There is no lack of genuine social and ecological solutions to the problem of climate change. There are hundreds, even thousands, of things we can do, quickly and effectively – and indeed the whole problem simply stems from the organization of our system of production, which includes vast waste, untold destruction, gross inequalities, and substantive irrationalities – all of which now objectively call for an alternative system of socioeconomic planning under the control of the direct producers. It is possible to move toward more ecological forms of production and consumption while also enormously increasing the welfare of the population, but to do so means going against capitalism’s system of creative destruction, now best seen as planetary exterminism.

And what would you suggest for the peoples of the Global South who require the benefits of industrial development and the need to retain their independence from the imperialism?

JBF: Imperialism is at the root of most of the world’s problems. It accounts for the most severe forms of exploitation in the world today, the lack of freedom of peoples to make necessary changes, vast inequalities in power, and the dangers of world war and global ecological exterminism. It serves to divide working classes between North and South. Climate change, for example, threatens the poor and Global South more than the wealthy and the Global North, but action to mitigate climate change is the responsibility first and foremost of those nations at the center of the imperialist world system. The reasons are clear. Most carbon historically added to the atmosphere was put there by the handful of nations at the core of the industrial system. Those nations still have the largest per capita emissions by far. They also have the levels of economic development, technology, and wealth per capita that would allow them to institute the sharp, double-digit emission reductions that are now necessary at the core of the system with the least damage to their populations.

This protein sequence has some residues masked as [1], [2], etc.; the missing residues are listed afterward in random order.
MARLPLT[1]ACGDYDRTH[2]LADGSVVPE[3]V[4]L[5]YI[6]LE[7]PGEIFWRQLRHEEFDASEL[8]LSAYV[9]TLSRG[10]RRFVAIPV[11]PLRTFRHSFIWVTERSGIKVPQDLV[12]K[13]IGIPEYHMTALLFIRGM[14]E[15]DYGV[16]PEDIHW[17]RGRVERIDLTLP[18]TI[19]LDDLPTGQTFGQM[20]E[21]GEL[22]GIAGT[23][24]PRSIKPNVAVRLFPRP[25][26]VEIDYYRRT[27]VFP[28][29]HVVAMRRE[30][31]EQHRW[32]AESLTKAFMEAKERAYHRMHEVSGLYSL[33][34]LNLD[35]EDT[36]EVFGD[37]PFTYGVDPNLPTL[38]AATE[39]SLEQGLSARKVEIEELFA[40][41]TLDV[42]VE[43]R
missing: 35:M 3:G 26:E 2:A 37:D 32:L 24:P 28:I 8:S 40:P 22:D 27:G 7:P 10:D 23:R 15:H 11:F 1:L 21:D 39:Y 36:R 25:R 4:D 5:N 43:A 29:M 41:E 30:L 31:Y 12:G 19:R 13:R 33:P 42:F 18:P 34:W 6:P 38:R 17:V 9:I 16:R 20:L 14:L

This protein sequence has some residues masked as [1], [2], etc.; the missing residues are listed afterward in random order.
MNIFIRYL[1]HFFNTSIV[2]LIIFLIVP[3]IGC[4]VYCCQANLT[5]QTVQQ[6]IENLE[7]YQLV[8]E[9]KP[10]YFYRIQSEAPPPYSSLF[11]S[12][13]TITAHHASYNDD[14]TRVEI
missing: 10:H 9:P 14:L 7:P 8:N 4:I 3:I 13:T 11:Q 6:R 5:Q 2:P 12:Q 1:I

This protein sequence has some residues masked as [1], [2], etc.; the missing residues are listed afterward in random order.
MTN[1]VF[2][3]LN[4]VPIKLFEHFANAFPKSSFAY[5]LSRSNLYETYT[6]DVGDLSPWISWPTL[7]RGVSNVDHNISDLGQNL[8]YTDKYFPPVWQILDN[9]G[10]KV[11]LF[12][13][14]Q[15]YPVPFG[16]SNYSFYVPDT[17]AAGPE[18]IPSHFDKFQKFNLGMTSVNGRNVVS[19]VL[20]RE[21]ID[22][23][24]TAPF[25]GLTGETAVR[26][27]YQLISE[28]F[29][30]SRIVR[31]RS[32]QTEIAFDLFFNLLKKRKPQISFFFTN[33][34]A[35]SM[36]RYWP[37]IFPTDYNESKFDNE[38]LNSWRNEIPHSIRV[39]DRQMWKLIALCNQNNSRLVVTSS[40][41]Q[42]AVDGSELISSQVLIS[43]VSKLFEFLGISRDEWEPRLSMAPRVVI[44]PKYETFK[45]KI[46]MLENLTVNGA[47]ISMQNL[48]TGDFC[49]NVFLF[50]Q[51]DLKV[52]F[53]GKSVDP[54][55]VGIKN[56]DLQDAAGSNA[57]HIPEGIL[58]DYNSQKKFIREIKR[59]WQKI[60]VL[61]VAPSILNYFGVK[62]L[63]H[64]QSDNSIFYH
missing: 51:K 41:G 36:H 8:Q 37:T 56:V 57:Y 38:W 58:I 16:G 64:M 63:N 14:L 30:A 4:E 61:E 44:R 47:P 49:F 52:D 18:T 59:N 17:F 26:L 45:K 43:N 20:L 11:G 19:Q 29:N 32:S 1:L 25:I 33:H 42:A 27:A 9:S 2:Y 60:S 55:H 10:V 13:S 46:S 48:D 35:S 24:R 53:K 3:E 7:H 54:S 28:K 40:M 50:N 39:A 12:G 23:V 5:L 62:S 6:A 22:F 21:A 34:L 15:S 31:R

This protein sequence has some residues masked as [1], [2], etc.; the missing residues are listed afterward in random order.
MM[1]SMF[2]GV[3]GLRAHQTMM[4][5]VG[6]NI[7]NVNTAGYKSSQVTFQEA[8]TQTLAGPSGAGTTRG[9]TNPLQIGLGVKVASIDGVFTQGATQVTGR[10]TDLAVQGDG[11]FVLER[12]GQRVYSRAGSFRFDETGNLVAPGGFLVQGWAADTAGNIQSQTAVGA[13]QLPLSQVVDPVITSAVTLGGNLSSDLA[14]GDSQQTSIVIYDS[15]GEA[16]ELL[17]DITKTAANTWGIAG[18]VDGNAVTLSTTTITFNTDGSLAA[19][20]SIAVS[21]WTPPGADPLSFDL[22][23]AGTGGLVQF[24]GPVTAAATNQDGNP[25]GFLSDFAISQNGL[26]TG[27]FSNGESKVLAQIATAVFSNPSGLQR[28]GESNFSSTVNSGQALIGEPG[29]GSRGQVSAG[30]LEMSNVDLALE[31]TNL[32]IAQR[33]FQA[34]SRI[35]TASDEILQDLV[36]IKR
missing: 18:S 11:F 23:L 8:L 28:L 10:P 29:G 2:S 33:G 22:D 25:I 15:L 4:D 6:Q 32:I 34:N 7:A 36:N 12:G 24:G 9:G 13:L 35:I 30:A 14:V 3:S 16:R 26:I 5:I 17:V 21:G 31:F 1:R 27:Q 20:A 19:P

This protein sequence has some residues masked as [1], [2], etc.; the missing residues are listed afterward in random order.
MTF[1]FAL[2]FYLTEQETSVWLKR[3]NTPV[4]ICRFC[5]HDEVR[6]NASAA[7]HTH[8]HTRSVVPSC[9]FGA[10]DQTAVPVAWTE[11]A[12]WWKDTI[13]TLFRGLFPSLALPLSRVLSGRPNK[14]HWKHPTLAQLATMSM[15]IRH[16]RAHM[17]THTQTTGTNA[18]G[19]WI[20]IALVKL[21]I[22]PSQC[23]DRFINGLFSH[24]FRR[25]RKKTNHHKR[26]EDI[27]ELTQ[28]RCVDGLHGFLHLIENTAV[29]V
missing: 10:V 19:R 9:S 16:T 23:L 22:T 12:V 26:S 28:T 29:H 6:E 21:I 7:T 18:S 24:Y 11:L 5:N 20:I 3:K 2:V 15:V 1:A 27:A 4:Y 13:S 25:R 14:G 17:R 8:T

The poorest countries still need economic development and cannot be expected to carry the major burden of planetary energy conversion, nor in the case of Fourth World nations would their efforts in that respect have much effect, yet all nations need to move rapidly toward sustainable patterns of development in what must be a planetary readjustment. What is needed is a kind of contraction and convergence of carbon dioxide emissions, which must approach zero by 2050, but with the requirement that rich countries reduce their emissions drastically first, thereby taking on the primary burden for mitigating climate change. Needless to say, other big emitters in the Global South, with much lower per capita emissions but large aggregate emissions, such as China and India, need to be on board too if the world is to reach zero net carbon emissions by mid-century.

The critique of extractivism is important in the sense that fossil fuels need to be kept in the ground. There is also the question of the rights of Indigenous peoples. These, then, are complex issues, but one cannot simply ignore the international division of labor instituted by imperialism, or the realities of international hierarchies that persist in the present. Some Northern NGOs primarily blame poor countries such as Bolivia for their extractivism, even in those cases where the societies are carrying out social and ecological changes that point in more positive directions. Meanwhile, the fact that such extractivism has its impetus at the center of the system, where the main rewards of the expropriation of nature worldwide are concentrated, is all too often played down.